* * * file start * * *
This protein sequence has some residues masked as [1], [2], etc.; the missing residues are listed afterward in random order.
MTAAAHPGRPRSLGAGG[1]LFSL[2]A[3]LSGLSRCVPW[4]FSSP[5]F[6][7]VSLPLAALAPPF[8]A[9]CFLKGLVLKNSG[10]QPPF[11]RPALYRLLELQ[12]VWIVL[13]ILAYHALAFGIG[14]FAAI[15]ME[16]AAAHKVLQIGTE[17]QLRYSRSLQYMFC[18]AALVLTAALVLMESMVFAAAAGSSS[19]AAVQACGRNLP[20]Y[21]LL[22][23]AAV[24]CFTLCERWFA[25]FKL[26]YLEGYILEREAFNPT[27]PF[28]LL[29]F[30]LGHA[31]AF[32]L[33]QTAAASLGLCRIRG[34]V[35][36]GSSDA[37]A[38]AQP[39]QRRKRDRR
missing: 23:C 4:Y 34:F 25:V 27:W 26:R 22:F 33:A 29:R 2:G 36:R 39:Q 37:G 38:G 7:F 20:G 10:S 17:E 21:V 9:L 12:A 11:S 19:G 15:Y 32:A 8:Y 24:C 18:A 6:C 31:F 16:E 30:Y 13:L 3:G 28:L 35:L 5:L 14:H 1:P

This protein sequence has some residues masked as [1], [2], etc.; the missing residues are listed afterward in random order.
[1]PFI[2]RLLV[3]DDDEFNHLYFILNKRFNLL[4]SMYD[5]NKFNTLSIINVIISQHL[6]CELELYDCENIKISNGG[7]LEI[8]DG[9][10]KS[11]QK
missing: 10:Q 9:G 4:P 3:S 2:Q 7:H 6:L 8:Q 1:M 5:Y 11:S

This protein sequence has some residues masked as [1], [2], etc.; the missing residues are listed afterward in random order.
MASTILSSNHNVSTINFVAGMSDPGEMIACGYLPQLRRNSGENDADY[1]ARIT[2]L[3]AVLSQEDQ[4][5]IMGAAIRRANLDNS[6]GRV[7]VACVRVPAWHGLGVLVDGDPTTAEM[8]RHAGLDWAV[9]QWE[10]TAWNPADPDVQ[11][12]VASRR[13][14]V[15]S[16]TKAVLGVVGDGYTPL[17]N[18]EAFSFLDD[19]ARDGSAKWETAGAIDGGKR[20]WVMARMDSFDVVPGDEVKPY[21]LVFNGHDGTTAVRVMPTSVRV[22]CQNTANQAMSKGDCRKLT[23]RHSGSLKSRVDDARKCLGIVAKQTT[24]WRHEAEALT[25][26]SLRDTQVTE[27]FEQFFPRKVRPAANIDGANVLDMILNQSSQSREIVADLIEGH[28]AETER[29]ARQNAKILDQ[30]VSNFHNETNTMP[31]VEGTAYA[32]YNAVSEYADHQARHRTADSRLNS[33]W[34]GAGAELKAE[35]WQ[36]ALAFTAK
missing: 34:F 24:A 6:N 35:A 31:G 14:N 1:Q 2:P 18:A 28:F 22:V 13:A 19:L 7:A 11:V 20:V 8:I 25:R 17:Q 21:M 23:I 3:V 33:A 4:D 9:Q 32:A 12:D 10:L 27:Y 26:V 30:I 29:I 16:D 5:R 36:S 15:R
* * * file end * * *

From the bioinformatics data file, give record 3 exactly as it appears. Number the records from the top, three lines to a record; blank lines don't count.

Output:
This protein sequence has some residues masked as [1], [2], etc.; the missing residues are listed afterward in random order.
MASTILSSNHNVSTINFVAGMSDPGEMIACGYLPQLRRNSGENDADY[1]ARIT[2]L[3]AVLSQEDQ[4][5]IMGAAIRRANLDNS[6]GRV[7]VACVRVPAWHGLGVLVDGDPTTAEM[8]RHAGLDWAV[9]QWE[10]TAWNPADPDVQ[11][12]VASRR[13][14]V[15]S[16]TKAVLGVVGDGYTPL[17]N[18]EAFSFLDD[19]ARDGSAKWETAGAIDGGKR[20]WVMARMDSFDVVPGDEVKPY[21]LVFNGHDGTTAVRVMPTSVRV[22]CQNTANQAMSKGDCRKLT[23]RHSGSLKSRVDDARKCLGIVAKQTT[24]WRHEAEALT[25][26]SLRDTQVTE[27]FEQFFPRKVRPAANIDGANVLDMILNQSSQSREIVADLIEGH[28]AETER[29]ARQNAKILDQ[30]VSNFHNETNTMP[31]VEGTAYA[32]YNAVSEYADHQARHRTADSRLNS[33]W[34]GAGAELKAE[35]WQ[36]ALAFTAK
missing: 34:F 24:A 6:N 35:A 31:G 14:N 1:Q 2:P 18:A 28:F 22:V 13:A 19:L 7:A 11:V 20:V 8:I 25:R 17:Q 21:M 23:I 3:V 33:A 4:D 9:Q 32:A 12:D 10:L 27:Y 26:V 30:I 29:I 16:D 5:R 36:S 15:R